Xanga.com: The Conclusion

I reported a little over a week ago that I had, after over a month of trying, finally received a positive word back from Xanga. A few days ago, I confirmed that all infringing links I had discovered up to that point had been shut down and the matter was resolved.

Interested in improving relations between copyright holders and hosts, I initiated a conversation with my newfound Xanga contact. In a lengthy email, I told him both my full story and addressed several concerns that I had with him on copyright matters.

Though he was very nice and grateful for the information, his response was not what I had hoped. It appears that Xanga’s issues with abuse problems are not related anything unique to my case, but rather, a much broader problem that affects the entire company and all of its members.

A Math Problem

Xanga’s difficulties are related to a very simple math problem. The company, by most recent estimation, has over 45 million accounts. That makes it easily the second most-popular social networking/blogging site on the planet. It also, according to Alexa, is the 42nd most popular site on the Web.

The problem is that, despite these incredible numbers, Xanga only has “about a dozen” employees according to my contact. Even if we are gracious and grant them twenty employees, the number mentioned in a recent ABC report, and that all of their employees work actively on abuse-related matters, there are over 2,250,000 accounts per employee.

If we continue with the math and calculate that some 90% of the accounts are unused, which is fairly typical of Web services, that leaves 225,000 active user accounts per employee. Then, if only one percent of those sites needs attention from a member of the abuse team, that still leaves a whopping 2250 cases of abuse for each member of the staff to handle at any one time.

Please note that these numbers do not reflect several critical variables including the continued growth of Xanga, other types of user interaction including customer support and that few Xanga employees are actually going to be dealing with abuse matters.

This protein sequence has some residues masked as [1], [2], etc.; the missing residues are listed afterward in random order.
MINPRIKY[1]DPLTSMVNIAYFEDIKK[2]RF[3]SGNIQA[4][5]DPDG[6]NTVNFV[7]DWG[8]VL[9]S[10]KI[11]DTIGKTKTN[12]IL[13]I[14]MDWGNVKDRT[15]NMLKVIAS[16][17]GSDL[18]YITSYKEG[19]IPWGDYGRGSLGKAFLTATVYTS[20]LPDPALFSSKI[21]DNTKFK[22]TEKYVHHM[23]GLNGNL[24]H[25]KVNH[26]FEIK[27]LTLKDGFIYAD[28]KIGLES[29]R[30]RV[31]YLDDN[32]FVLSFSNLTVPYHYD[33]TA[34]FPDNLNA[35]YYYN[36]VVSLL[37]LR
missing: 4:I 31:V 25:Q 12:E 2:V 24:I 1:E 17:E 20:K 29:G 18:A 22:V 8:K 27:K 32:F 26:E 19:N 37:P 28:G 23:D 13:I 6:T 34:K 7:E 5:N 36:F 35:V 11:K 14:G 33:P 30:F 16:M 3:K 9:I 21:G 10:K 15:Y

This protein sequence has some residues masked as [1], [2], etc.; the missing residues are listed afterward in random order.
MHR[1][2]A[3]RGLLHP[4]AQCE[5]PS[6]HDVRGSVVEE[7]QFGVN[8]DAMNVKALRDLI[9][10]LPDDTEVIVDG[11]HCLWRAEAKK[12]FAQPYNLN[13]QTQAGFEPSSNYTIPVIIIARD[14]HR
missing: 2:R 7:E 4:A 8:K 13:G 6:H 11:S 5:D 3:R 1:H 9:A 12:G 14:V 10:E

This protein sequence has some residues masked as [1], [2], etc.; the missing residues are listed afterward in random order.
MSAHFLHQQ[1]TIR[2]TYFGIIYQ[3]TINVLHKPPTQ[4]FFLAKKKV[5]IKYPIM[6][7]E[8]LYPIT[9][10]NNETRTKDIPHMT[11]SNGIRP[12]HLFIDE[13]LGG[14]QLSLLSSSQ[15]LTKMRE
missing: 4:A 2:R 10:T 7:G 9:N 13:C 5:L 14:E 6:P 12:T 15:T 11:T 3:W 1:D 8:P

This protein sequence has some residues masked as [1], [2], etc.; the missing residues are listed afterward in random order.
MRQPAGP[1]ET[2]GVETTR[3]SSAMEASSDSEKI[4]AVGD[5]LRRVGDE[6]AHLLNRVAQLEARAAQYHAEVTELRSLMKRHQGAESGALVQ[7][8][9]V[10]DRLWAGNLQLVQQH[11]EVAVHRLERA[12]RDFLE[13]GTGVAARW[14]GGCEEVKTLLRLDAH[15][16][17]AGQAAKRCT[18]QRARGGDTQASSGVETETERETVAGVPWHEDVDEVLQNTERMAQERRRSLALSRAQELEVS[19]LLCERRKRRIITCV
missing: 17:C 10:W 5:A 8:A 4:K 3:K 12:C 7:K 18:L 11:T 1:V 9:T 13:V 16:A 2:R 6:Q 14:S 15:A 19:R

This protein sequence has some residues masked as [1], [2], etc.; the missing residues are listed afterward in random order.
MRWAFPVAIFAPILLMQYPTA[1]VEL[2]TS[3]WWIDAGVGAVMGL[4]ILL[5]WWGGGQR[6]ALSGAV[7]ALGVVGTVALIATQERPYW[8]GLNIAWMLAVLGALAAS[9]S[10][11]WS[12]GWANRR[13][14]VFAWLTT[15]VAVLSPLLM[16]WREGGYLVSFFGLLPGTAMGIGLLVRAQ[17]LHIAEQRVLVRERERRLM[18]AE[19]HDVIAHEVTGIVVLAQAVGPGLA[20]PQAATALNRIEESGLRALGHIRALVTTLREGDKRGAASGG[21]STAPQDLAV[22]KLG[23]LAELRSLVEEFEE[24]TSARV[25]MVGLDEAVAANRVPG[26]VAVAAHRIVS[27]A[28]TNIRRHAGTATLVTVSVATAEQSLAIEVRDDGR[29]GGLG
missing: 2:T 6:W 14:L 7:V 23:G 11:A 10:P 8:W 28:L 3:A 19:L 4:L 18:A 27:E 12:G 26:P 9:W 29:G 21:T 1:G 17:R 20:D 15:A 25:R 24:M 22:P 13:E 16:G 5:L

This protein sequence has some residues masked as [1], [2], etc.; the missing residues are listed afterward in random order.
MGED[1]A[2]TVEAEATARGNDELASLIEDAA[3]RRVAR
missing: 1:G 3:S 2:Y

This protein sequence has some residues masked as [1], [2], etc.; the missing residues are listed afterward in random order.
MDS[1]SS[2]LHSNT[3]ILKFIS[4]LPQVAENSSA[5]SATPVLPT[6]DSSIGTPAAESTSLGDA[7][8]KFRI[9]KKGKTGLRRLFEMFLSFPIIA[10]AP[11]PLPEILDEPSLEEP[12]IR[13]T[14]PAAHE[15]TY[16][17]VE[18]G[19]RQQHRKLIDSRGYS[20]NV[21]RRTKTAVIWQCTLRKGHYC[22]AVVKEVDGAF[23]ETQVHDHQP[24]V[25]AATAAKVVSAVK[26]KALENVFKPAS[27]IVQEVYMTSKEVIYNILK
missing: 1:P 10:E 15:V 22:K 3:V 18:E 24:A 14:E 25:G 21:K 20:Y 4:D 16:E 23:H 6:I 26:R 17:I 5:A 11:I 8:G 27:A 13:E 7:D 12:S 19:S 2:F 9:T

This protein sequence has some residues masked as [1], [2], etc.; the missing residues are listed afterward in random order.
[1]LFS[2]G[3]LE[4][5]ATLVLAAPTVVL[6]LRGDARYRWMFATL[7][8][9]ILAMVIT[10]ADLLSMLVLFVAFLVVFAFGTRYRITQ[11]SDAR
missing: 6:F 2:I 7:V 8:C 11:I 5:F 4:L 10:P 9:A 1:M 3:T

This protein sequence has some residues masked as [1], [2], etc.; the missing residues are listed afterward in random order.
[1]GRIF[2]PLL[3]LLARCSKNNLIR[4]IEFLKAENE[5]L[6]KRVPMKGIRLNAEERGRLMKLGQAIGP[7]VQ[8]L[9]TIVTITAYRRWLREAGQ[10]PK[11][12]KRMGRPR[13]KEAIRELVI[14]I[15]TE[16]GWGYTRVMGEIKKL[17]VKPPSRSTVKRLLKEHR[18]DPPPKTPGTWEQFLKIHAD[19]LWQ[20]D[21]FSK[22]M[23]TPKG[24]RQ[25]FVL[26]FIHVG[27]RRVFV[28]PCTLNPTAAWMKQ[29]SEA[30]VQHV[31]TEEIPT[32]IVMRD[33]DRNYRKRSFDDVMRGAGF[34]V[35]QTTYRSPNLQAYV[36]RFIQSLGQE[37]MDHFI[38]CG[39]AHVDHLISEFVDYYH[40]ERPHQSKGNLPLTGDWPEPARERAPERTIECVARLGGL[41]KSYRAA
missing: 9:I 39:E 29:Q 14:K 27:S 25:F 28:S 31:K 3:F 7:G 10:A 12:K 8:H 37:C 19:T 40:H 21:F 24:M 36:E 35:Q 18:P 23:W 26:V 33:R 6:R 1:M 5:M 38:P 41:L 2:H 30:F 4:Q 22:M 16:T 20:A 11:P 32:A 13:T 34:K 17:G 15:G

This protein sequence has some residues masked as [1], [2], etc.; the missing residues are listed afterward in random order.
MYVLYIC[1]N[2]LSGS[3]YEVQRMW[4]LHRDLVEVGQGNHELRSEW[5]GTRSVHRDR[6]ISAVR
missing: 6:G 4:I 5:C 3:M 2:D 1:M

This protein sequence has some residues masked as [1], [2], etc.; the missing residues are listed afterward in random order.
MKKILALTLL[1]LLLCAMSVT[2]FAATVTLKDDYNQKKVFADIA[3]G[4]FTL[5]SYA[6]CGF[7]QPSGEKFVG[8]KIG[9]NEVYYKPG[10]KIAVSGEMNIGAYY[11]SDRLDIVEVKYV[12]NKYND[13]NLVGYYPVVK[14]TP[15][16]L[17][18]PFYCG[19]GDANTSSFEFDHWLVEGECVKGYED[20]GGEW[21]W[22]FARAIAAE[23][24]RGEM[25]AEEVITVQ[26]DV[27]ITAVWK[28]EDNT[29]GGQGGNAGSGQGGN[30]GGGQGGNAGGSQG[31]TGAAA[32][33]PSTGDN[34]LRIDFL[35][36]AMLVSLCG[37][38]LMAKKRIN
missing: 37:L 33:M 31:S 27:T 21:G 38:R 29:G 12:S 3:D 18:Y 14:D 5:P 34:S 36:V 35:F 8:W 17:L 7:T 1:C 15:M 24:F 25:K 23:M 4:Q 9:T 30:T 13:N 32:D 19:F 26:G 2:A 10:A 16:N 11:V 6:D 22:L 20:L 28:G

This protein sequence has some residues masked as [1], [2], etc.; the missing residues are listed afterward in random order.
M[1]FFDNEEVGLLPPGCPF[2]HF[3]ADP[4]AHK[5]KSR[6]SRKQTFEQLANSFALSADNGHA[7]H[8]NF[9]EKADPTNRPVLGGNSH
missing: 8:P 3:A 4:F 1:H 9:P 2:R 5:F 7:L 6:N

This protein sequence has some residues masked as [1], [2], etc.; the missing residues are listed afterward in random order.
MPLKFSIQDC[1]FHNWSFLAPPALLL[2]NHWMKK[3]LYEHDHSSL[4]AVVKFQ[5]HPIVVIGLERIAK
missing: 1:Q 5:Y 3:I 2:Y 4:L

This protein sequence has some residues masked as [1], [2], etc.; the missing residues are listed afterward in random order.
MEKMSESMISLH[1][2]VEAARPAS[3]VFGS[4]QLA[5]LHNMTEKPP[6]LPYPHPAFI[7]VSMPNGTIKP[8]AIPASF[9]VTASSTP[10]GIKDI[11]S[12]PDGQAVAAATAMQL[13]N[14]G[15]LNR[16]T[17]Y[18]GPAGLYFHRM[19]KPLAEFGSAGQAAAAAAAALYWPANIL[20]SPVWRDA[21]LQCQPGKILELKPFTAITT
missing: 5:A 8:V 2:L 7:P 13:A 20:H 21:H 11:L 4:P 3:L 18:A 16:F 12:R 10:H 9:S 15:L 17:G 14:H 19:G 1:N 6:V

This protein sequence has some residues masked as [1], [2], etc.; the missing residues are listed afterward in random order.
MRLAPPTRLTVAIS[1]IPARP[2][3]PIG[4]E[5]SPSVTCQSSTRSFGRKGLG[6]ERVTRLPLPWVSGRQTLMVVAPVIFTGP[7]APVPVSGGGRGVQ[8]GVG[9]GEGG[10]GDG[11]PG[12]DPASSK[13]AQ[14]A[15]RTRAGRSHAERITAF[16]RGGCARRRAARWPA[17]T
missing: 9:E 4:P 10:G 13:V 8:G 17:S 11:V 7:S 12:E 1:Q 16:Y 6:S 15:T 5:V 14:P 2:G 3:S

Myspace, by comparison, has an estimated 250 employees and 65 million accounts. They have, theoretically, less than 12% the accounts per person (roughly 260) that Xanga does and has been significantly more responsive to copyright infringement and other abuse matters as a result.

It becomes easy to see, when you look at the pure numbers, why Xanga has been so impotent on abuse related issues and has had so much bad press surrounding it regarding it’s policies for dealing with users that infringe.

No Signs of Improvement

What’s disturbing about the matter is that Xanga has done very little to actually correct the matter. Though the ABC report on Xanga, dated November 10, 2005 brought many of these issues to light, as of my conversation with Xanga last week, these matters have not been addressed. In fact, my contact with Xanga actually reported lower manpower numbers than ABC did.

As disturbing as Xanga’s handling of abuse matters is, its unwillingness or inability to do anything regarding them is nothing short of mind boggling. It has had ample time to bring in new help and tackle these matters, six months to be exact, but, for whatever reason, has failed to do so.

Instead, all that we’re offered is the same promises to recruit new staff and improve the situation someday. For right now, and for the foreseeable Xanga remains one of the worst Internet neighbors on abuse matters.

When, or even if, these matters will be resolved remains a mystery.

How to Handle Xanga

For the time being, getting Xanga’s help with abuse matters, especially copyright matters, is going to be extremely difficult. Abuse emails are largely ignored and calls to Xanga’s headquarters are fruitless (save for one very determined commenter to the original story). Until things change, if they change, I’m sticking to my original advice of asking people to mail in their complaints to the address listed in Xanga’s whois information.

Though it’s far less convenient, less efficient and more costly than sending in a regular email, it seems to be the only way to get in touch with Xanga reliably and be reasonably assured of a reply.

While this is sad and worrisome considering some of the kinds of abuse that have been reported on Xanga’s servers, it seems to be the lay of the land right now and the way that things will remain until Xanga either increases manpower or, as unfortunate as it would be, goes out of business.

In the end, we can not count on Xanga as an ally against plagiarism or, sadly, other kinds of abuse. This could mean bad things for the future of Xanga, especially as splogging branches out to new services, and certainly means nothing good for the rest of the Web.

Until Xanga addresses their fundamental problems, we will all pay the price.

[tags]Plagiarism, Content Theft, Copyright Infringement, Xanga, Myspace, Abuse[/tags]

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